However, up here, I might want to bring some more gear for the cold. An emergency bivvy or some hand warmers might be useful here, whereas they’ll be worthless in Hawaii. 

Personal & Prescription Pills

Last but not least, remember to bring any prescriptions that you may require. I don’t know what you take (that’s up to you) but pack these as well.

Remember, you might get stuck in the woods longer than you plan. So, bring some extra pills to keep you going. 

Camping First Aid Checklist

Now that you know how to decide what to bring, here are some straightforward checklists for you to use.

Basic Kit

Here’s a brief list of what should be in your most basic first aid kit.

This is a solid load-out for day hikes, first-time hikers (who need beginner advice), or brief overnight stays.

  • Band-aids – various sizes
  • Gauze pads
  • Antiseptic wipes (alcohol)
  • Antibacterial ointment (Neosporin)
  • Ibuprofen or aspirin
  • Antihistamine (Claritin)
  • Tweezers (disposable)
  • Medical tape
  • Blister treatment 
  • Hand sanitizer

That gear should be affordable and accessible enough for most trips.

Specific Treatments

Here are some first aid supplies that are more specific. They might not be necessary for all people or adventures, so take a look and make your own call.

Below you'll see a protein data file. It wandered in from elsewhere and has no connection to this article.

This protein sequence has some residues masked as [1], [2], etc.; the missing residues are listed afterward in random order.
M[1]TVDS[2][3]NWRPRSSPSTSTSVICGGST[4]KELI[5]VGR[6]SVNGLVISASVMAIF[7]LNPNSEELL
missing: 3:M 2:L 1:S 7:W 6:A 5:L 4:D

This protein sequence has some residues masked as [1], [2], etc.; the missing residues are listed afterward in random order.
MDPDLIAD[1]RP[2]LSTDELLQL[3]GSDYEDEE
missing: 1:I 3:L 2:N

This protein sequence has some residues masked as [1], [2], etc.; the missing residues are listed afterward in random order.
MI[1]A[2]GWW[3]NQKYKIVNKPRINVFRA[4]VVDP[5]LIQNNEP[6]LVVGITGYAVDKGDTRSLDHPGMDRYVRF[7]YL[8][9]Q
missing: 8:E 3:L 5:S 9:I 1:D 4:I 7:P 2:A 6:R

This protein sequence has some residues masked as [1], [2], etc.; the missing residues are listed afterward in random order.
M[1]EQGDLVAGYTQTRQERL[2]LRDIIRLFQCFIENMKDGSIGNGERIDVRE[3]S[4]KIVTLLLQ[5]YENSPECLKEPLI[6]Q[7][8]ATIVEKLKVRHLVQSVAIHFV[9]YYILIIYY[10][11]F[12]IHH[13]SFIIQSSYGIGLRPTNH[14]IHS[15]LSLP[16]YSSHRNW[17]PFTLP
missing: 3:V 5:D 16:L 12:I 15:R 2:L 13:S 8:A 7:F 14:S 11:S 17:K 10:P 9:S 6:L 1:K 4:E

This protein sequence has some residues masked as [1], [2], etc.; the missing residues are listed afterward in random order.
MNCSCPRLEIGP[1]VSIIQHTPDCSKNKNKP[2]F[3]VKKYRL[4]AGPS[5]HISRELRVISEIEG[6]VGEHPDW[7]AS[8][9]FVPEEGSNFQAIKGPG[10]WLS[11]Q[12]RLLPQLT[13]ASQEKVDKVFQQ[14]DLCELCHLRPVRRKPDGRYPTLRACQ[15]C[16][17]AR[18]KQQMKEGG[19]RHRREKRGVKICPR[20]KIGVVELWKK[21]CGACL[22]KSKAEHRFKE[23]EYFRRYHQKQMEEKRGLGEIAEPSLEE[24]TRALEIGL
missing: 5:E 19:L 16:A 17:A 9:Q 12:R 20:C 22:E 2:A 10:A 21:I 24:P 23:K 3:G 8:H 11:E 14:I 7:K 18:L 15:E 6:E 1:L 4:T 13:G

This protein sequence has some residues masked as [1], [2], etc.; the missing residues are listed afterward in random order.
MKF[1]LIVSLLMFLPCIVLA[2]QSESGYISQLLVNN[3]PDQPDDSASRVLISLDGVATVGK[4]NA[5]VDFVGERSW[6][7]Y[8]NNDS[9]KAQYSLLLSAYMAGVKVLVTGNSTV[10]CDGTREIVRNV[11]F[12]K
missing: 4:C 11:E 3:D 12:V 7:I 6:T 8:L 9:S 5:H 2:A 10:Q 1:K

• Sunburn relief spray
  • Cough drops
  • Eye drops (Rohto)
  • Antacid (Tums)
  • Glucose (for hypoglycemia)
  • Epinephrine (epi-pen, for allergic reactions)

Most of these can be found around your house. Or, you can find travel size treatments at your local pharmacy or on Amazon.

Serious Supplies

On most trips, the worst you’ll get is a cut or bug bite. But, some trips might cause some severe damage to your body. For longer trips, it might be worthwhile bringing some more hospital-grade supplies with you.

Pack these at your own precaution. If you’re just taking a day trip, these are probably unnecessary. 

  • Knife or multi-tool
  • Tourniquet
  • Thermometer
  • Hospital shears
  • Surgical gloves
  • CPR mask
  • Compression wrap (sprained ankle)

As mentioned, make sure you know how to use this gear before hitting the trail. You don’t want to be reading the instructions while someone is wrestling with severe pain. 

How To Properly Pack A First Aid Kit

Now that you know what to bring, how do you pack it together?

You might think that you can just throw your supplies in your backpack and call it a day. Wrong!

This is a recipe for disaster and an easy way for you to misplace your gear. Here’s how to pack a kit using the Wilderness Times method.